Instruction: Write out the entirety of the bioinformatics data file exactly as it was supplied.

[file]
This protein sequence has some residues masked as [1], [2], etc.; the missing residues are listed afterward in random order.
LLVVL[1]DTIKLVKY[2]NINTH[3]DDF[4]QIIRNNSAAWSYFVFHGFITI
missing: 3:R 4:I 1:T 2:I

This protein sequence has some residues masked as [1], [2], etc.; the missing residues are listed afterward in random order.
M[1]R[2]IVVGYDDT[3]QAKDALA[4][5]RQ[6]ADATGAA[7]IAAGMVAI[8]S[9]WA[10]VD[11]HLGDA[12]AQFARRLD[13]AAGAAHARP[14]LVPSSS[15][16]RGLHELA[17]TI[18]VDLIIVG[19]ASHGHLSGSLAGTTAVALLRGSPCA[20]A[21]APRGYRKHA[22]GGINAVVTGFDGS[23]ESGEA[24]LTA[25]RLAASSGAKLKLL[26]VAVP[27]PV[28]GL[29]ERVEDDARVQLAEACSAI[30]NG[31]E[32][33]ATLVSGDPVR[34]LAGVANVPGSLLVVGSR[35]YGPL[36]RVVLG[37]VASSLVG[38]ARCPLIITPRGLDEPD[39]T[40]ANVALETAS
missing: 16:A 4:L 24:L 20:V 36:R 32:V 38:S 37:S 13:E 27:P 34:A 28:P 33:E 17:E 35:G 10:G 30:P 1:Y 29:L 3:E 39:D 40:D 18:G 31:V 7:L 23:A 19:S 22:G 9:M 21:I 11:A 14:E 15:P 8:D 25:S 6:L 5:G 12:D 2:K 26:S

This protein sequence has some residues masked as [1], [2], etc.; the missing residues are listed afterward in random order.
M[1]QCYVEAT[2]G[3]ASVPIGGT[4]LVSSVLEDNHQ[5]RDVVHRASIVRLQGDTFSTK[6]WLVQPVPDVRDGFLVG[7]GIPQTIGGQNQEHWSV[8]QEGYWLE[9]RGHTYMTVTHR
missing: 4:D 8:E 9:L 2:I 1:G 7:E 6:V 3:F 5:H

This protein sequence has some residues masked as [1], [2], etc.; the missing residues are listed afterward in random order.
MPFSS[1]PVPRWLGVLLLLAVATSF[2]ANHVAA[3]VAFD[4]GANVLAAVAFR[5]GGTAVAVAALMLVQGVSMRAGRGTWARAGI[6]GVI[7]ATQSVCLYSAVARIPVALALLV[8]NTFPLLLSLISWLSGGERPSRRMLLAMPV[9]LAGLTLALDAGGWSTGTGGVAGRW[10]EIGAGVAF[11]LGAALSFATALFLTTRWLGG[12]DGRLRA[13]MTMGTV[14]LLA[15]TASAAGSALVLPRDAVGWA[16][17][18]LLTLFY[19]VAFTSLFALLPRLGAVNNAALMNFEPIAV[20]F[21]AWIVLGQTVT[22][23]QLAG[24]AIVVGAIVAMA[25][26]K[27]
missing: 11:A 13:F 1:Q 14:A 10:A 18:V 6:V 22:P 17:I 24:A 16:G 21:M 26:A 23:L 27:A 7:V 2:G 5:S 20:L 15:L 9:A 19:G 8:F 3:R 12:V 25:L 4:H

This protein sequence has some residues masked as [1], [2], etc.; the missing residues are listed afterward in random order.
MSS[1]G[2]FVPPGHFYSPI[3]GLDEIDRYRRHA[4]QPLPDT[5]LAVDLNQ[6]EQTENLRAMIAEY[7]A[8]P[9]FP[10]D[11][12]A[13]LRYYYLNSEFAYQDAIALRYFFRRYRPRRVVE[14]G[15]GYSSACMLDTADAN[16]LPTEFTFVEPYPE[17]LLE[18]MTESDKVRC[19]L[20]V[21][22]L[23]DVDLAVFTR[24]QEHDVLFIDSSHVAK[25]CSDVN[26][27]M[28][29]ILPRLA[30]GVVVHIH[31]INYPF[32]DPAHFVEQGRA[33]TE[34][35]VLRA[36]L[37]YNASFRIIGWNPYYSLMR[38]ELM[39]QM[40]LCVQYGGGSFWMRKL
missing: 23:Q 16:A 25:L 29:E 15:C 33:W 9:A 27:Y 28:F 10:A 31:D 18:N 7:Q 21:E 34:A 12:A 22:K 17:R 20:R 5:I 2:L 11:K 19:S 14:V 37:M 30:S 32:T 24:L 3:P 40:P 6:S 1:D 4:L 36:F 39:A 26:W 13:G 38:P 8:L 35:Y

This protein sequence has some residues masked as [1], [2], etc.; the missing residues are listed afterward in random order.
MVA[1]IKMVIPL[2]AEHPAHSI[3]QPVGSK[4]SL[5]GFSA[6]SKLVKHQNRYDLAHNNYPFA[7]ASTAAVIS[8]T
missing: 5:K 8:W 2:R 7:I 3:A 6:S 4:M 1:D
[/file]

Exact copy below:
This protein sequence has some residues masked as [1], [2], etc.; the missing residues are listed afterward in random order.
LLVVL[1]DTIKLVKY[2]NINTH[3]DDF[4]QIIRNNSAAWSYFVFHGFITI
missing: 3:R 4:I 1:T 2:I

This protein sequence has some residues masked as [1], [2], etc.; the missing residues are listed afterward in random order.
M[1]R[2]IVVGYDDT[3]QAKDALA[4][5]RQ[6]ADATGAA[7]IAAGMVAI[8]S[9]WA[10]VD[11]HLGDA[12]AQFARRLD[13]AAGAAHARP[14]LVPSSS[15][16]RGLHELA[17]TI[18]VDLIIVG[19]ASHGHLSGSLAGTTAVALLRGSPCA[20]A[21]APRGYRKHA[22]GGINAVVTGFDGS[23]ESGEA[24]LTA[25]RLAASSGAKLKLL[26]VAVP[27]PV[28]GL[29]ERVEDDARVQLAEACSAI[30]NG[31]E[32][33]ATLVSGDPVR[34]LAGVANVPGSLLVVGSR[35]YGPL[36]RVVLG[37]VASSLVG[38]ARCPLIITPRGLDEPD[39]T[40]ANVALETAS
missing: 16:A 4:L 24:L 20:V 36:R 32:V 38:S 37:S 13:E 27:P 34:A 28:P 33:E 17:E 35:G 10:G 30:P 1:Y 29:L 3:E 39:D 40:D 18:G 31:V 7:L 23:A 19:S 22:G 9:M 21:I 11:A 14:E 15:P 8:D 25:S 6:L 5:G 12:D 2:K 26:S

This protein sequence has some residues masked as [1], [2], etc.; the missing residues are listed afterward in random order.
M[1]QCYVEAT[2]G[3]ASVPIGGT[4]LVSSVLEDNHQ[5]RDVVHRASIVRLQGDTFSTK[6]WLVQPVPDVRDGFLVG[7]GIPQTIGGQNQEHWSV[8]QEGYWLE[9]RGHTYMTVTHR
missing: 4:D 8:E 9:L 2:I 1:G 7:E 6:V 3:F 5:H

This protein sequence has some residues masked as [1], [2], etc.; the missing residues are listed afterward in random order.
MPFSS[1]PVPRWLGVLLLLAVATSF[2]ANHVAA[3]VAFD[4]GANVLAAVAFR[5]GGTAVAVAALMLVQGVSMRAGRGTWARAGI[6]GVI[7]ATQSVCLYSAVARIPVALALLV[8]NTFPLLLSLISWLSGGERPSRRMLLAMPV[9]LAGLTLALDAGGWSTGTGGVAGRW[10]EIGAGVAF[11]LGAALSFATALFLTTRWLGG[12]DGRLRA[13]MTMGTV[14]LLA[15]TASAAGSALVLPRDAVGWA[16][17][18]LLTLFY[19]VAFTSLFALLPRLGAVNNAALMNFEPIAV[20]F[21]AWIVLGQTVT[22][23]QLAG[24]AIVVGAIVAMA[25][26]K[27]
missing: 11:A 13:F 1:Q 14:A 10:A 18:V 6:V 22:P 17:I 24:A 16:G 21:M 26:A 23:L 27:A 7:V 2:G 5:S 20:L 15:L 9:A 19:G 8:F 3:R 12:V 25:L 4:H

This protein sequence has some residues masked as [1], [2], etc.; the missing residues are listed afterward in random order.
MSS[1]G[2]FVPPGHFYSPI[3]GLDEIDRYRRHA[4]QPLPDT[5]LAVDLNQ[6]EQTENLRAMIAEY[7]A[8]P[9]FP[10]D[11][12]A[13]LRYYYLNSEFAYQDAIALRYFFRRYRPRRVVE[14]G[15]GYSSACMLDTADAN[16]LPTEFTFVEPYPE[17]LLE[18]MTESDKVRC[19]L[20]V[21][22]L[23]DVDLAVFTR[24]QEHDVLFIDSSHVAK[25]CSDVN[26][27]M[28][29]ILPRLA[30]GVVVHIH[31]INYPF[32]DPAHFVEQGRA[33]TE[34][35]VLRA[36]L[37]YNASFRIIGWNPYYSLMR[38]ELM[39]QM[40]LCVQYGGGSFWMRKL
missing: 23:Q 16:A 25:L 29:E 15:C 33:W 9:A 27:Y 28:F 10:A 31:D 18:N 7:Q 21:E 34:A 12:A 22:K 17:R 20:R 5:I 2:L 11:K 19:S 14:V 37:M 30:S 32:T 24:L 3:P 40:P 6:S 1:D 4:L 36:F 39:A 26:W 13:G 38:P 8:L 35:Y

This protein sequence has some residues masked as [1], [2], etc.; the missing residues are listed afterward in random order.
MVA[1]IKMVIPL[2]AEHPAHSI[3]QPVGSK[4]SL[5]GFSA[6]SKLVKHQNRYDLAHNNYPFA[7]ASTAAVIS[8]T
missing: 5:K 8:W 2:R 7:I 3:A 6:S 4:M 1:D